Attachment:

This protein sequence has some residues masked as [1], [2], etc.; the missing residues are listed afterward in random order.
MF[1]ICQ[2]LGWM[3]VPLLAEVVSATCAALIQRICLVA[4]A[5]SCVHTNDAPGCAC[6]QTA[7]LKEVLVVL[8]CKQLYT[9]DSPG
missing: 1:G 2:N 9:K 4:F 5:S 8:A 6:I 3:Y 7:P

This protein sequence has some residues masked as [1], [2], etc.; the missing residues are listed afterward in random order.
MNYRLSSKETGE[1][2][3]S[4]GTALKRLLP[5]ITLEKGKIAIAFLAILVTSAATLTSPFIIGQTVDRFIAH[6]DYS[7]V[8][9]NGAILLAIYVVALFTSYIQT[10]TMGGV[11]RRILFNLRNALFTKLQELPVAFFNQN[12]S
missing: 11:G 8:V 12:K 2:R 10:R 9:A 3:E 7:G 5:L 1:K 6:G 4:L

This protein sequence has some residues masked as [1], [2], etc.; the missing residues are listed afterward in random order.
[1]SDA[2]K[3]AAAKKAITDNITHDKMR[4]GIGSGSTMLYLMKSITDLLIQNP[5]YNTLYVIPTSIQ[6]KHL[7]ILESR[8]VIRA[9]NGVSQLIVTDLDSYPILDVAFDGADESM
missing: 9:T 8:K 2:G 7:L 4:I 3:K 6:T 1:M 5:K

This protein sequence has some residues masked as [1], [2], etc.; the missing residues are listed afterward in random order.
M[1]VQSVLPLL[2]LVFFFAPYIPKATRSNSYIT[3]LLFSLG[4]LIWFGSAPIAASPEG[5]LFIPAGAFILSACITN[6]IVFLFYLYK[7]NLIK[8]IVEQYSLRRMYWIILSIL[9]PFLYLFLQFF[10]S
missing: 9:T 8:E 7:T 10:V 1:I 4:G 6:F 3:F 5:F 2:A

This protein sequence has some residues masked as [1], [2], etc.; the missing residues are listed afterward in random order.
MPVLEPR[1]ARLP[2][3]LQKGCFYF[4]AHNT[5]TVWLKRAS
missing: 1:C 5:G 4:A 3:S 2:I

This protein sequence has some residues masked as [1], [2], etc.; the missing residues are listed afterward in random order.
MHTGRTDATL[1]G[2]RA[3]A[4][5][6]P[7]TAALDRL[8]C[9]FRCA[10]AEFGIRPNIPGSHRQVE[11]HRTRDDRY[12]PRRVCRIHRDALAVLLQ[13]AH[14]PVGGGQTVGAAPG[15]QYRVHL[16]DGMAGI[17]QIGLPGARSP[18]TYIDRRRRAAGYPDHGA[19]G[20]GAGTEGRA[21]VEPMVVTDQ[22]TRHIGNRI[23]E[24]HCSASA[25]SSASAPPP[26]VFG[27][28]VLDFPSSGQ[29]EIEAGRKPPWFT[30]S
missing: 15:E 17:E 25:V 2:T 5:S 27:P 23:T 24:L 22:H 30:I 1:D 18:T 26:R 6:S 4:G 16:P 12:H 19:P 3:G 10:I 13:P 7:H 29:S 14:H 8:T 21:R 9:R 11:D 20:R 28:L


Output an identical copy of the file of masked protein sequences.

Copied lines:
This protein sequence has some residues masked as [1], [2], etc.; the missing residues are listed afterward in random order.
MF[1]ICQ[2]LGWM[3]VPLLAEVVSATCAALIQRICLVA[4]A[5]SCVHTNDAPGCAC[6]QTA[7]LKEVLVVL[8]CKQLYT[9]DSPG
missing: 1:G 2:N 9:K 4:F 5:S 8:A 6:I 3:Y 7:P

This protein sequence has some residues masked as [1], [2], etc.; the missing residues are listed afterward in random order.
MNYRLSSKETGE[1][2][3]S[4]GTALKRLLP[5]ITLEKGKIAIAFLAILVTSAATLTSPFIIGQTVDRFIAH[6]DYS[7]V[8][9]NGAILLAIYVVALFTSYIQT[10]TMGGV[11]RRILFNLRNALFTKLQELPVAFFNQN[12]S
missing: 11:G 8:V 12:K 2:R 10:R 9:A 3:E 7:G 5:L 1:K 6:G 4:L

This protein sequence has some residues masked as [1], [2], etc.; the missing residues are listed afterward in random order.
[1]SDA[2]K[3]AAAKKAITDNITHDKMR[4]GIGSGSTMLYLMKSITDLLIQNP[5]YNTLYVIPTSIQ[6]KHL[7]ILESR[8]VIRA[9]NGVSQLIVTDLDSYPILDVAFDGADESM
missing: 9:T 8:K 2:G 7:L 4:I 3:K 6:T 1:M 5:K

This protein sequence has some residues masked as [1], [2], etc.; the missing residues are listed afterward in random order.
M[1]VQSVLPLL[2]LVFFFAPYIPKATRSNSYIT[3]LLFSLG[4]LIWFGSAPIAASPEG[5]LFIPAGAFILSACITN[6]IVFLFYLYK[7]NLIK[8]IVEQYSLRRMYWIILSIL[9]PFLYLFLQFF[10]S
missing: 9:T 8:E 7:T 10:V 1:I 4:G 6:F 3:F 5:F 2:A

This protein sequence has some residues masked as [1], [2], etc.; the missing residues are listed afterward in random order.
MPVLEPR[1]ARLP[2][3]LQKGCFYF[4]AHNT[5]TVWLKRAS
missing: 1:C 5:G 4:A 3:S 2:I

This protein sequence has some residues masked as [1], [2], etc.; the missing residues are listed afterward in random order.
MHTGRTDATL[1]G[2]RA[3]A[4][5][6]P[7]TAALDRL[8]C[9]FRCA[10]AEFGIRPNIPGSHRQVE[11]HRTRDDRY[12]PRRVCRIHRDALAVLLQ[13]AH[14]PVGGGQTVGAAPG[15]QYRVHL[16]DGMAGI[17]QIGLPGARSP[18]TYIDRRRRAAGYPDHGA[19]G[20]GAGTEGRA[21]VEPMVVTDQ[22]TRHIGNRI[23]E[24]HCSASA[25]SSASAPPP[26]VFG[27][28]VLDFPSSGQ[29]EIEAGRKPPWFT[30]S
missing: 15:E 17:E 25:V 2:T 5:S 27:P 23:T 24:L 22:H 30:I 1:D 18:T 26:R 6:S 4:G 16:P 12:H 19:P 3:G 10:I 13:P 7:H 29:S 14:H 8:T 21:R 9:R 11:D 20:R 28:L